Archives of Nazi Records: The Einsatzstab Reichsleiter Rosenberg

The Einsatzstab Reichsleiter Rosenberg (ERR) was the main Nazi agency responsible for looting Jewish-owned cultural valuables in Nazi-occupied countries as well as plundering libraries, archives and Judaica.

After the war, ERR records were scattered around the globe, and have been found in over 30 repositories in 10 countries. ERR original files include hundreds of thousands of listings of artworks, books, archives and other cultural valuables looted by the Nazis. The detail with which the ERR, headed by Adolf Hitler’s ideological henchman Alfred Rosenberg, documented the art, archives, books, and Judaica it plundered has proved essential for recovery efforts.

To unify and provide access to these scattered and complex records — which can help determine if an artwork was looted — the Claims Conference/WJRO has initiated several interrelated projects:

  1. ERR Archival Guide: Written by Patricia Kennedy Grimsted, the preeminent expert on WWII displaced archives, Reconstructing the Record of Nazi Cultural Plunder: A Guide to the  Dispersed Archives of the Einsatzstab Reichsleiter Rosenberg (ERR) and the Postwar Retrieval of ERR Loot is funded by the Claims Conference.  The Guide documents the current locations of all ERR records, details their contents, and provides links to online sources.  The Guide also describes considerable documentation regarding the subsequent fate, postwar retrieval, and restitution of the ERR loot.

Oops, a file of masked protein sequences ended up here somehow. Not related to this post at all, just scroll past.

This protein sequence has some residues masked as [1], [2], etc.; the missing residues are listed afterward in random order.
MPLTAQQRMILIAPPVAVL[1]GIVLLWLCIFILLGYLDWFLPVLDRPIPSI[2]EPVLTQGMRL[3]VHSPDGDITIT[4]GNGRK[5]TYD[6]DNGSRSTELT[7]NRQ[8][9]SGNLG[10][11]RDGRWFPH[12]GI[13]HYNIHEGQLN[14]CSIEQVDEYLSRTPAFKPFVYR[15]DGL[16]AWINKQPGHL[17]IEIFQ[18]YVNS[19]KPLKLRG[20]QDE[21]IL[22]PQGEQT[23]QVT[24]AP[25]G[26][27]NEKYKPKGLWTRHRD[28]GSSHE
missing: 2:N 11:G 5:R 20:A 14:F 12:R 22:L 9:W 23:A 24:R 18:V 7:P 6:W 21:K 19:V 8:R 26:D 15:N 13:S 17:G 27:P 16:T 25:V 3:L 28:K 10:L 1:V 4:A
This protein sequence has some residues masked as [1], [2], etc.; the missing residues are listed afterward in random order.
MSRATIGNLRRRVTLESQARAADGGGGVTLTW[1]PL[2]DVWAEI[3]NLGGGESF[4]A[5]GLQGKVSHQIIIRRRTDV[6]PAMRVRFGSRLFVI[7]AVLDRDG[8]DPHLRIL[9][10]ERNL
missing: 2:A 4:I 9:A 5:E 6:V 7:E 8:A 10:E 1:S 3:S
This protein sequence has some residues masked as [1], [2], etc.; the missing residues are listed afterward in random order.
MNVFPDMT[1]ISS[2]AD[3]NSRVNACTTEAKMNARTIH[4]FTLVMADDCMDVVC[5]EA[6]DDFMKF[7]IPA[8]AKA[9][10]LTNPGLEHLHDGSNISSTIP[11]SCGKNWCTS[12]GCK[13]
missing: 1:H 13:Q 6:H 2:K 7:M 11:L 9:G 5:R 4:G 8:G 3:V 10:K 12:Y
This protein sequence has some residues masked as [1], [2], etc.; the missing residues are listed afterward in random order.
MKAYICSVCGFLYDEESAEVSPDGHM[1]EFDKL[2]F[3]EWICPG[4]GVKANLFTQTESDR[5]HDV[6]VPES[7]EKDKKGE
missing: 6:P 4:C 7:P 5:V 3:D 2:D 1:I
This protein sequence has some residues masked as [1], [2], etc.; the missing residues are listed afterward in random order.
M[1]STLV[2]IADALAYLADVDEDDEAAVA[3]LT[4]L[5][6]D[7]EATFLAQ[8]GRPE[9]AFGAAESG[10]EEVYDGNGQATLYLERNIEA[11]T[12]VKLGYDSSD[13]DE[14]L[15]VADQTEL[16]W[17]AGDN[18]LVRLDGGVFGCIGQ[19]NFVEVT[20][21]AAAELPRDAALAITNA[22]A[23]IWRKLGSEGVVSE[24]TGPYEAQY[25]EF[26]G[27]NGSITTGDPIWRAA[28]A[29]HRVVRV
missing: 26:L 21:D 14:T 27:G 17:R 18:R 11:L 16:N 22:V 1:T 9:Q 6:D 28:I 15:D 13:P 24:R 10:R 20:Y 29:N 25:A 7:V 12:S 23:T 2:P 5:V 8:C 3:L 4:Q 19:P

A previous version sponsored by the Claims Conference was published under the title of Reconstructing the Record of Nazi Cultural Plunder: A Survey of the Dispersed Archives of the Einsatzstab Reichsleiter Rosenberg (ERR) by the International Institute for Social History, whose own massive Amsterdam and Paris archival collections were plundered by the ERR and whose building on the Keizersgracht in Amsterdam was used for the ERR headquarters in the Netherlands. The ERR Survey in its first edition produced by the International Institute of Social History IISH-IISG, Amsterdam, 2010 may be seen at http://www.iisg.nl/publications/errsurvey/.